A New Year’s Resolution for the Classroom

New Year

For us teachers, “New Year’s Day” offers a second chance to look ahead at all of the possibilities and make new resolutions. In addition to the luxury of celebrating the new year with a fresh start to the school year in August, we observe the January 1st New Year along with the rest of the country. Teachers are experts at ringing in the New Year, and have twice as many opportunities to be creative with New Year’s resolutions.

As part of my personal “second New Year’s celebration,” I resolve to enjoy more meals with friends and family at home by pulling out a few of the “tried and true” recipes. By cooking up lasagna, bisque, or a pie, I need not worry about the basic recipes, but can add a special twist or two to the old favorites and focus on listening to and enjoying the guests.

It’s time for a similar resolution in the classroom…

Teachers have an endless smorgasbord of “new dishes” out there to digest and absorb into the classrooms—new Common Core standards, new changes in curriculum, new instruction, new technology.  Of course effective teachers need to continually sample and master new curricula, keep up with the latest technology, and learn new instructional strategies. However, to maintain excellence, teachers also need to fully digest, taste, savor, and add new spice to the instruction being served.   We need to nourish our students with some “tried and true” menu items that improve over the years with reflection, experimentation, and modification.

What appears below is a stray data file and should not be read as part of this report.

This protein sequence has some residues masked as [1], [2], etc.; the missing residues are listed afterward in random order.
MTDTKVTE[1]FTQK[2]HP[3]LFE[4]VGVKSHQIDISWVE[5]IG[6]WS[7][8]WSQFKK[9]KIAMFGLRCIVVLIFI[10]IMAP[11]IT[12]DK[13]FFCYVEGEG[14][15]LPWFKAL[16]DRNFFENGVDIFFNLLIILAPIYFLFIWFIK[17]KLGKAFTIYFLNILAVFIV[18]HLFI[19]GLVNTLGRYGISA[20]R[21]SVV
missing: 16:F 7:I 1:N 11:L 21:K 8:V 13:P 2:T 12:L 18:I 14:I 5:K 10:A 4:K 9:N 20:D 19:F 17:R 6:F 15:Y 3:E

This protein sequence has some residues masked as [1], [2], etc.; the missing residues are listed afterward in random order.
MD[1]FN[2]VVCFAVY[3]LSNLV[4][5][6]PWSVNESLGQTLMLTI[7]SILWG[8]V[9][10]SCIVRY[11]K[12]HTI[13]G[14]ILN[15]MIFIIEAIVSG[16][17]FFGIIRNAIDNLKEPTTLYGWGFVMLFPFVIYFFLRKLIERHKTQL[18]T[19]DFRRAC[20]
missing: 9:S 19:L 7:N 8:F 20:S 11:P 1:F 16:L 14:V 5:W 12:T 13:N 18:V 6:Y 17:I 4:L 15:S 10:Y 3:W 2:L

So what can we do to provide a balanced menu in the classroom? Very simply—let’s find some truly great recipes for learning and prepare them more than once.

To welcome 2015, here’s a simple New Year’s Resolution for the classroom– “Do something old.” Choose a lesson or a unit that was taught before, and find a way to improve it by approaching it from a different angle, presenting it in a more engaging way through technology, enriching it with questions to promote high level thinking, focusing on an applicable state standard, or adapting instruction to meet the unique needs of a student.   Have fun. Be fulfilled.

Let’s resolve to teach something old, but not just again—Let’s teach it better.

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